the dorbel daily

Monday 4 July 2011

Champagne Answers

So let's see some answers to our mini-quiz.
Here's the first one, 0-0 to 13, Blue on roll.

Blue is too good to double, although not by a huge margin and of course White should pass. Blue will have to constantly re-evaluate this and usually ends up doubling later. One of the nice things about using a bot (in this case Gnu) to rollout a position, is that it can tell you how many wrong takes you would need in order to make the double correct. Here, the figure is about 15%. As I can't imagine anybody taking this, playing on has to be correct.

Here is Blue re-evaluating two turns later.

Pretty clear that Blue still has a strong double, but is he too good? By the narrowest of margins, an infinitesimal 0.015ppg, he is too good, so this is a nice reference position, one where you can't really make a mistake. If I find myself uncertain whether I am too good to double or not, then I always turn the cube. If it's a small mistake, as here for example, then it does at least put a point on the scoresheet. To me it has to be worth paying a small price to score a concrete point that I don't need to play for. Moreover, sometimes they take and then of course you are very happy! Gnu kindly points out that a 3% chance of a wrong take makes the double correct, so if you can imagine that there is a 1 in 33 chance of a take, then cubing is right. The last factor that you have to consider in these "Moet or Veuve" moments is, "How good is my opponent?" Actually, the White checkers here are being played by a World Champion, so nailing the point has to be correct I think. Against a very weak player, I don't know. Playing on allows for the possibility that he will make lots of weak checker players, but doubling allows him to make a huge blunder right now! It's your call really.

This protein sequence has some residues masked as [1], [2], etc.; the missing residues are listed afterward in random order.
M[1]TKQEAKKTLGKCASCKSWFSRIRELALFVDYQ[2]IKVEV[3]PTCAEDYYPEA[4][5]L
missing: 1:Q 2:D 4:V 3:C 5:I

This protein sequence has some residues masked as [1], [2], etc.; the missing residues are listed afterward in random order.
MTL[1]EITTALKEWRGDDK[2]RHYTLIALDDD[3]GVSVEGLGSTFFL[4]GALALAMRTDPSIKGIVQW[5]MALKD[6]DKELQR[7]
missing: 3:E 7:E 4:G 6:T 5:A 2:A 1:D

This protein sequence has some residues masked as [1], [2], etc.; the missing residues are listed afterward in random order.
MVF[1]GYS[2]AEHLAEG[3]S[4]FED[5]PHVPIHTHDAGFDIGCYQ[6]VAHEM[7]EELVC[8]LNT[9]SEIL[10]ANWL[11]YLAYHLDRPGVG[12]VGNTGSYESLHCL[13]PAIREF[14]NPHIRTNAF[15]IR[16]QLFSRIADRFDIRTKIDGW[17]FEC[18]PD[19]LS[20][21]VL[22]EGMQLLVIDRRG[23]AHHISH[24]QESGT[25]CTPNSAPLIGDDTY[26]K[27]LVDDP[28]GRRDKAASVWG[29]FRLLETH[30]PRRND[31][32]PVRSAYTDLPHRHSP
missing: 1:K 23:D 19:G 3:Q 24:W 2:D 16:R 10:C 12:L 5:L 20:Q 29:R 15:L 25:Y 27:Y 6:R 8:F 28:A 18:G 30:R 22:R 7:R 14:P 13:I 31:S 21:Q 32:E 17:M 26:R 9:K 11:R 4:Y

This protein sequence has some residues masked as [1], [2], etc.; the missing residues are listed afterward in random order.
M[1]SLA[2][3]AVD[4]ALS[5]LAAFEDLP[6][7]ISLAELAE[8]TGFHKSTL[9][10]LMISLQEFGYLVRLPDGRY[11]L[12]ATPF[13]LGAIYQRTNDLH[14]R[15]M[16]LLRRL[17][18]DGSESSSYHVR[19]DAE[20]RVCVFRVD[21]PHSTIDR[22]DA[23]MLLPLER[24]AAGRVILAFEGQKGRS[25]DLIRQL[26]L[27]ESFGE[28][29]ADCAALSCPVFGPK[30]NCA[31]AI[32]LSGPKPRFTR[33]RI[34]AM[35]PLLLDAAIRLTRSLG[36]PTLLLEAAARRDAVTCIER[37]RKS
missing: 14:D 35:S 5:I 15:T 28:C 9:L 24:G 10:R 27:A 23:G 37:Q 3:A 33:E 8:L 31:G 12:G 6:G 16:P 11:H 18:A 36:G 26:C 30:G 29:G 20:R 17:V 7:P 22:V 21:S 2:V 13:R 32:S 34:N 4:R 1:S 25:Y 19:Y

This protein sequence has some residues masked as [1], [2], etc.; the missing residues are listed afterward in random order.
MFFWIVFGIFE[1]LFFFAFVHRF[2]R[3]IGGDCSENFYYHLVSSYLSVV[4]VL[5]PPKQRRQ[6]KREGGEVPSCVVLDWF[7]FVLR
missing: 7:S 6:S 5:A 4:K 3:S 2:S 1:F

Now for the really tough one.

Blue doubled this one from the bar, correctly as it turns out. He is just inside the doubling window and can lose his market with a good sequence. It's very important to remember that market losers are a sequence of rolls, one for either side and also important to be clear that that sequence doesn't have to be very dramatic. In this position just anchoring can be a winner for Blue if White doesn't answer with a very good roll.
This one really divided a very knowledgeable gallery, with a surprising (to me) number going for double/pass, but the take is very clear. Not only is Blue on the bar, but he hasn't yet made his crucial 4pt and if the worst comes to the worst, White is at least anchored, so will be in the game right to the end if he wants. Excellent double though; over the board I wouldn't have doubled if I had got to this position, which I wouldn't have done because I would already have cashed and be playing game two!

I'll try and find you some more positions from this match, as I am currently working through a full annotation of it. Until tomorrow (possibly) enjoy the game!

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